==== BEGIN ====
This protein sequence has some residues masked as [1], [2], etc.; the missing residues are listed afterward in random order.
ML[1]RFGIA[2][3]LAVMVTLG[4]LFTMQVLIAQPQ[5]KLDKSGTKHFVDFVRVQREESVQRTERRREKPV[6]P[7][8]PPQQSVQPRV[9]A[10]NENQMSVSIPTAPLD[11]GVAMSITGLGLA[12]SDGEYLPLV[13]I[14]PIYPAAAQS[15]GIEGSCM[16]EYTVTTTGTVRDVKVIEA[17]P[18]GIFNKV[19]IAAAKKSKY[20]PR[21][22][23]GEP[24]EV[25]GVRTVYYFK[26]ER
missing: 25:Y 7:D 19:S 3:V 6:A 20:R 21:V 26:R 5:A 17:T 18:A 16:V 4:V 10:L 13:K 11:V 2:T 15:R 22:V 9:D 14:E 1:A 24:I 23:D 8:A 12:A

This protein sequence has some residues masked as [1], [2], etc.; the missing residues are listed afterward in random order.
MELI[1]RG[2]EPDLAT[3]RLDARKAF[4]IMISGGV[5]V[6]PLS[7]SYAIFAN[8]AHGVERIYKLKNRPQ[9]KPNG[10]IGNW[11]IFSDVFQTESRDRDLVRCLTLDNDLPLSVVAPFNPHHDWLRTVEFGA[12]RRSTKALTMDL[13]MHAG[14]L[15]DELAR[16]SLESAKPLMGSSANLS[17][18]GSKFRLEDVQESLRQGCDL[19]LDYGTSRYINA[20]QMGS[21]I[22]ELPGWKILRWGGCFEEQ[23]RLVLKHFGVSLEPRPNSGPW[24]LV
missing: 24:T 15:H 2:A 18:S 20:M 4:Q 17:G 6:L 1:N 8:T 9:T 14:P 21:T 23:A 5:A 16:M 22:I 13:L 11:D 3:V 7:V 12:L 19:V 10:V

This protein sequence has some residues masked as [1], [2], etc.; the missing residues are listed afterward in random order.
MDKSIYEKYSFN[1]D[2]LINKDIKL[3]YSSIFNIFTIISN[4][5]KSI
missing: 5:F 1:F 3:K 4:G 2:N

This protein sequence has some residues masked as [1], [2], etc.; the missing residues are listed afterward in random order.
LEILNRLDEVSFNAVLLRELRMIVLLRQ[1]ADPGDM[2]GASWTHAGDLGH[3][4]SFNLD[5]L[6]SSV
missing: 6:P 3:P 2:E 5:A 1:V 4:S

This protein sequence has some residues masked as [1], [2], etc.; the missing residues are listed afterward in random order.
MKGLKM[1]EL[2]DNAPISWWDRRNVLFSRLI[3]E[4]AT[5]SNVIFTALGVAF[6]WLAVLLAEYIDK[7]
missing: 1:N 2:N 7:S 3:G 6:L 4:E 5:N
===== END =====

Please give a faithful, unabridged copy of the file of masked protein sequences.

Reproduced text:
This protein sequence has some residues masked as [1], [2], etc.; the missing residues are listed afterward in random order.
ML[1]RFGIA[2][3]LAVMVTLG[4]LFTMQVLIAQPQ[5]KLDKSGTKHFVDFVRVQREESVQRTERRREKPV[6]P[7][8]PPQQSVQPRV[9]A[10]NENQMSVSIPTAPLD[11]GVAMSITGLGLA[12]SDGEYLPLV[13]I[14]PIYPAAAQS[15]GIEGSCM[16]EYTVTTTGTVRDVKVIEA[17]P[18]GIFNKV[19]IAAAKKSKY[20]PR[21][22][23]GEP[24]EV[25]GVRTVYYFK[26]ER
missing: 25:Y 7:D 19:S 3:V 6:A 20:R 21:V 26:R 5:A 17:T 18:A 16:V 4:V 10:L 13:K 11:V 2:T 15:R 22:V 9:D 14:E 1:A 24:I 23:D 8:A 12:A

This protein sequence has some residues masked as [1], [2], etc.; the missing residues are listed afterward in random order.
MELI[1]RG[2]EPDLAT[3]RLDARKAF[4]IMISGGV[5]V[6]PLS[7]SYAIFAN[8]AHGVERIYKLKNRPQ[9]KPNG[10]IGNW[11]IFSDVFQTESRDRDLVRCLTLDNDLPLSVVAPFNPHHDWLRTVEFGA[12]RRSTKALTMDL[13]MHAG[14]L[15]DELAR[16]SLESAKPLMGSSANLS[17][18]GSKFRLEDVQESLRQGCDL[19]LDYGTSRYINA[20]QMGS[21]I[22]ELPGWKILRWGGCFEEQ[23]RLVLKHFGVSLEPRPNSGPW[24]LV
missing: 24:T 15:H 2:A 18:S 20:M 4:Q 17:G 6:L 1:N 8:T 9:T 14:P 21:T 23:A 5:A 16:M 22:I 13:L 11:D 3:V 7:V 12:L 19:V 10:V

This protein sequence has some residues masked as [1], [2], etc.; the missing residues are listed afterward in random order.
MDKSIYEKYSFN[1]D[2]LINKDIKL[3]YSSIFNIFTIISN[4][5]KSI
missing: 5:F 1:F 3:K 4:G 2:N

This protein sequence has some residues masked as [1], [2], etc.; the missing residues are listed afterward in random order.
LEILNRLDEVSFNAVLLRELRMIVLLRQ[1]ADPGDM[2]GASWTHAGDLGH[3][4]SFNLD[5]L[6]SSV
missing: 6:P 3:P 2:E 5:A 1:V 4:S

This protein sequence has some residues masked as [1], [2], etc.; the missing residues are listed afterward in random order.
MKGLKM[1]EL[2]DNAPISWWDRRNVLFSRLI[3]E[4]AT[5]SNVIFTALGVAF[6]WLAVLLAEYIDK[7]
missing: 1:N 2:N 7:S 3:G 6:L 4:E 5:N